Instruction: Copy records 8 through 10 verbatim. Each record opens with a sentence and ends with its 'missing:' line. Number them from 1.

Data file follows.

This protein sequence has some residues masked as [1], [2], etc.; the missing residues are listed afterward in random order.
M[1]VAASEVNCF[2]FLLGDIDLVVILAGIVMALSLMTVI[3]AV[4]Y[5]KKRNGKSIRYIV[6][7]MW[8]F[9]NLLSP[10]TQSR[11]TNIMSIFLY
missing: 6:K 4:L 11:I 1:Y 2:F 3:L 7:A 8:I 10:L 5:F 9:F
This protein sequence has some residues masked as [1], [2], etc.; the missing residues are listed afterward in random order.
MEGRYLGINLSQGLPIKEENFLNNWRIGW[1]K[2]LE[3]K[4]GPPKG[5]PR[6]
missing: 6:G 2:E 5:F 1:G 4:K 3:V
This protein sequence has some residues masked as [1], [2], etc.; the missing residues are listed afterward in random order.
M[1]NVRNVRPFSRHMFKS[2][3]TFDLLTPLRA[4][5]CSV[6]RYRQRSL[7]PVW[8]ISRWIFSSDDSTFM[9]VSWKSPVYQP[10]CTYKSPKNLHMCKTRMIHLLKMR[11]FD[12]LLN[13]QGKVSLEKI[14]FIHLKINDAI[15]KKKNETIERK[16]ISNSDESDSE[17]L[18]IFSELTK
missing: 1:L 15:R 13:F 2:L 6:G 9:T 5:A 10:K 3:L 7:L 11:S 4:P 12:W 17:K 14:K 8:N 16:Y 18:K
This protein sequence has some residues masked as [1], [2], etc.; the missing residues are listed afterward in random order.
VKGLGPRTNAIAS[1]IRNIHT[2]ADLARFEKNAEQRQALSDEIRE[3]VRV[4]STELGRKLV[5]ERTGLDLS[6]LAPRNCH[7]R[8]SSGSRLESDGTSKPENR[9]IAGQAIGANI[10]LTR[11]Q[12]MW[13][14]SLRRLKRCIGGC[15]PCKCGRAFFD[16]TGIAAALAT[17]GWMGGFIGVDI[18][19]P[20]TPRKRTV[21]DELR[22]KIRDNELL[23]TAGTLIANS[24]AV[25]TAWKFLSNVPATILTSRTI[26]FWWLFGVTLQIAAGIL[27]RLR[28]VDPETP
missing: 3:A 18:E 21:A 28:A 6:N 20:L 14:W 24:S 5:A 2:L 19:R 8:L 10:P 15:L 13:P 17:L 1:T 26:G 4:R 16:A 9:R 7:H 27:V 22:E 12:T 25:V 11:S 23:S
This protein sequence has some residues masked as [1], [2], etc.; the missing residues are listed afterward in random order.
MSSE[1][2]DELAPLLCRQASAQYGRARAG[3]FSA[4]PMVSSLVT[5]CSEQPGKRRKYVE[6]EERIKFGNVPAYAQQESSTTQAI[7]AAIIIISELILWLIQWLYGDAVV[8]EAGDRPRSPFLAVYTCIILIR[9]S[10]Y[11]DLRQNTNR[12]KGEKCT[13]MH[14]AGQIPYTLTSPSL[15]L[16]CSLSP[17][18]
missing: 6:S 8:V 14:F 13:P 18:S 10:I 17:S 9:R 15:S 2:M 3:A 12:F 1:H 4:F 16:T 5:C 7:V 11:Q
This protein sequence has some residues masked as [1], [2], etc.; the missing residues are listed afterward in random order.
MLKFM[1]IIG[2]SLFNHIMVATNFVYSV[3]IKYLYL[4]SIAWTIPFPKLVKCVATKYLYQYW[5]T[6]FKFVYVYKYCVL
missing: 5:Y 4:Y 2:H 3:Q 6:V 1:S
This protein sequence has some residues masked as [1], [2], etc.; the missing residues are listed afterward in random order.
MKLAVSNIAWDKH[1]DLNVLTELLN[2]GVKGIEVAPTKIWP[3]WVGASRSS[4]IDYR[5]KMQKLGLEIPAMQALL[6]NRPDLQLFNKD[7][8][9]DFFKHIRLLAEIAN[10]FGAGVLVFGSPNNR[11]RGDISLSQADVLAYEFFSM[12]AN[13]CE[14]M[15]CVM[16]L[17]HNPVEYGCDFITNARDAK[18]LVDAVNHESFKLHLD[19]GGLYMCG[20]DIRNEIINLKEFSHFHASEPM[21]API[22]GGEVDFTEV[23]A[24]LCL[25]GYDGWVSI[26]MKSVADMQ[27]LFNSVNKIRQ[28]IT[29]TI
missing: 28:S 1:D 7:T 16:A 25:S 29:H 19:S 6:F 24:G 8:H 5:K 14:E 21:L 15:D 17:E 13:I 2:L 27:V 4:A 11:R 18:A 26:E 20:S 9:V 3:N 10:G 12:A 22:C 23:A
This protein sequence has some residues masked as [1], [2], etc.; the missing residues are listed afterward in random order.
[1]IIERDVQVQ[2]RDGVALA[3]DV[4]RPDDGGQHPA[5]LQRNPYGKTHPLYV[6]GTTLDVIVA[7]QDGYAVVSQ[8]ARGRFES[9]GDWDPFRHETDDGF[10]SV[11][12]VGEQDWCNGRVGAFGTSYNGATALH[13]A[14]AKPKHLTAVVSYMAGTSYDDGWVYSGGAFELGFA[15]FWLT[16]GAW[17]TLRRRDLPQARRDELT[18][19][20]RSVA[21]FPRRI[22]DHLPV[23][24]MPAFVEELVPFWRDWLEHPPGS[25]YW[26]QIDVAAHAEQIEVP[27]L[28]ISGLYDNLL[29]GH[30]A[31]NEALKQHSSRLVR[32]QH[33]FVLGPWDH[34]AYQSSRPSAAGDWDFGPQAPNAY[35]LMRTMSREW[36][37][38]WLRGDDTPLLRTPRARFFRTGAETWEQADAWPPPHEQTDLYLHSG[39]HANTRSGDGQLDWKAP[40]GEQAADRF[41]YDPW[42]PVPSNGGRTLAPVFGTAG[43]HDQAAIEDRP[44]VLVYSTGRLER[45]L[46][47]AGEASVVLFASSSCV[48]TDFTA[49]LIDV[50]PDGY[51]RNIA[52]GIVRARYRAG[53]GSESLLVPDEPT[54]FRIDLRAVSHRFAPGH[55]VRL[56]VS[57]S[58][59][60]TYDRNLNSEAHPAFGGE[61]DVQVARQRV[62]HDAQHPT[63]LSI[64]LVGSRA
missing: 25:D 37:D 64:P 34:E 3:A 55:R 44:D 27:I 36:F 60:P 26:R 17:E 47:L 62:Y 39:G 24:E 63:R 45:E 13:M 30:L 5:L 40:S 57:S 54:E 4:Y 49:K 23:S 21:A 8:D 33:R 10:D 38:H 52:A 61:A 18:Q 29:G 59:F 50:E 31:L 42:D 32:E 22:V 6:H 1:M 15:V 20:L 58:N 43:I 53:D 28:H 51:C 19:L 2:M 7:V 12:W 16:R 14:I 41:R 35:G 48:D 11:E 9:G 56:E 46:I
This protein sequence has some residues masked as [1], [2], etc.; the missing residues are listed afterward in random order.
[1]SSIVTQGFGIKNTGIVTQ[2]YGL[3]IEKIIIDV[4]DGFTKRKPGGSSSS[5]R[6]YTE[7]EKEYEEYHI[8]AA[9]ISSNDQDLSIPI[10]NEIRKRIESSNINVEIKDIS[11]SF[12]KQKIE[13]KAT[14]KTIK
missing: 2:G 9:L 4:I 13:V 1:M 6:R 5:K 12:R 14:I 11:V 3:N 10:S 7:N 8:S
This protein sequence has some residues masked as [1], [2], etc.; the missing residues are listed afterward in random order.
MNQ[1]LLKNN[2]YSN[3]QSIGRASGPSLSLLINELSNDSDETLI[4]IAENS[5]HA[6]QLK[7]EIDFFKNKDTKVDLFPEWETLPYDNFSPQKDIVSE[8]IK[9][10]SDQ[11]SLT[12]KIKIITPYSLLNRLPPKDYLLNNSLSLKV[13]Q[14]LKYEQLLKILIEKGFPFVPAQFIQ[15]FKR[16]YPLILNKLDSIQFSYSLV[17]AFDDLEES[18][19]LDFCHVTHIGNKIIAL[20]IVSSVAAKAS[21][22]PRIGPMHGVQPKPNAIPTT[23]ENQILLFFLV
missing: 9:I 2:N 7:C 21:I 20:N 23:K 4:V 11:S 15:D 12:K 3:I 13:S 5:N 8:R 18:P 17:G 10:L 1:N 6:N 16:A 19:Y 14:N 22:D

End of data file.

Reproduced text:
This protein sequence has some residues masked as [1], [2], etc.; the missing residues are listed afterward in random order.
[1]IIERDVQVQ[2]RDGVALA[3]DV[4]RPDDGGQHPA[5]LQRNPYGKTHPLYV[6]GTTLDVIVA[7]QDGYAVVSQ[8]ARGRFES[9]GDWDPFRHETDDGF[10]SV[11][12]VGEQDWCNGRVGAFGTSYNGATALH[13]A[14]AKPKHLTAVVSYMAGTSYDDGWVYSGGAFELGFA[15]FWLT[16]GAW[17]TLRRRDLPQARRDELT[18][19][20]RSVA[21]FPRRI[22]DHLPV[23][24]MPAFVEELVPFWRDWLEHPPGS[25]YW[26]QIDVAAHAEQIEVP[27]L[28]ISGLYDNLL[29]GH[30]A[31]NEALKQHSSRLVR[32]QH[33]FVLGPWDH[34]AYQSSRPSAAGDWDFGPQAPNAY[35]LMRTMSREW[36][37][38]WLRGDDTPLLRTPRARFFRTGAETWEQADAWPPPHEQTDLYLHSG[39]HANTRSGDGQLDWKAP[40]GEQAADRF[41]YDPW[42]PVPSNGGRTLAPVFGTAG[43]HDQAAIEDRP[44]VLVYSTGRLER[45]L[46][47]AGEASVVLFASSSCV[48]TDFTA[49]LIDV[50]PDGY[51]RNIA[52]GIVRARYRAG[53]GSESLLVPDEPT[54]FRIDLRAVSHRFAPGH[55]VRL[56]VS[57]S[58][59][60]TYDRNLNSEAHPAFGGE[61]DVQVARQRV[62]HDAQHPT[63]LSI[64]LVGSRA
missing: 25:D 37:D 64:P 34:E 3:A 55:R 44:D 27:I 36:F 60:P 26:R 17:E 47:L 62:Y 39:G 24:E 63:R 45:E 13:M 30:L 5:L 40:S 57:S 54:E 4:Y 49:K 23:S 21:A 8:D 33:R 10:D 38:H 52:A 61:A 18:Q 29:G 59:F 50:E 31:L 42:D 32:E 22:V 6:H 1:M 15:V 20:L 58:N 43:I 53:D 28:H 51:C 19:L 2:M 7:V 12:W 16:R 14:I 41:R 35:G 48:D 11:E 9:G 56:E 46:I
This protein sequence has some residues masked as [1], [2], etc.; the missing residues are listed afterward in random order.
[1]SSIVTQGFGIKNTGIVTQ[2]YGL[3]IEKIIIDV[4]DGFTKRKPGGSSSS[5]R[6]YTE[7]EKEYEEYHI[8]AA[9]ISSNDQDLSIPI[10]NEIRKRIESSNINVEIKDIS[11]SF[12]KQKIE[13]KAT[14]KTIK
missing: 2:G 9:L 4:I 13:V 1:M 6:R 5:K 12:R 14:I 11:V 3:N 10:S 7:N 8:S
This protein sequence has some residues masked as [1], [2], etc.; the missing residues are listed afterward in random order.
MNQ[1]LLKNN[2]YSN[3]QSIGRASGPSLSLLINELSNDSDETLI[4]IAENS[5]HA[6]QLK[7]EIDFFKNKDTKVDLFPEWETLPYDNFSPQKDIVSE[8]IK[9][10]SDQ[11]SLT[12]KIKIITPYSLLNRLPPKDYLLNNSLSLKV[13]Q[14]LKYEQLLKILIEKGFPFVPAQFIQ[15]FKR[16]YPLILNKLDSIQFSYSLV[17]AFDDLEES[18][19]LDFCHVTHIGNKIIAL[20]IVSSVAAKAS[21][22]PRIGPMHGVQPKPNAIPTT[23]ENQILLFFLV
missing: 9:I 2:N 7:C 21:I 20:N 23:K 4:V 11:S 15:D 12:K 3:I 13:S 5:N 8:R 18:P 17:G 10:L 1:N 6:N 16:A 19:Y 14:N 22:D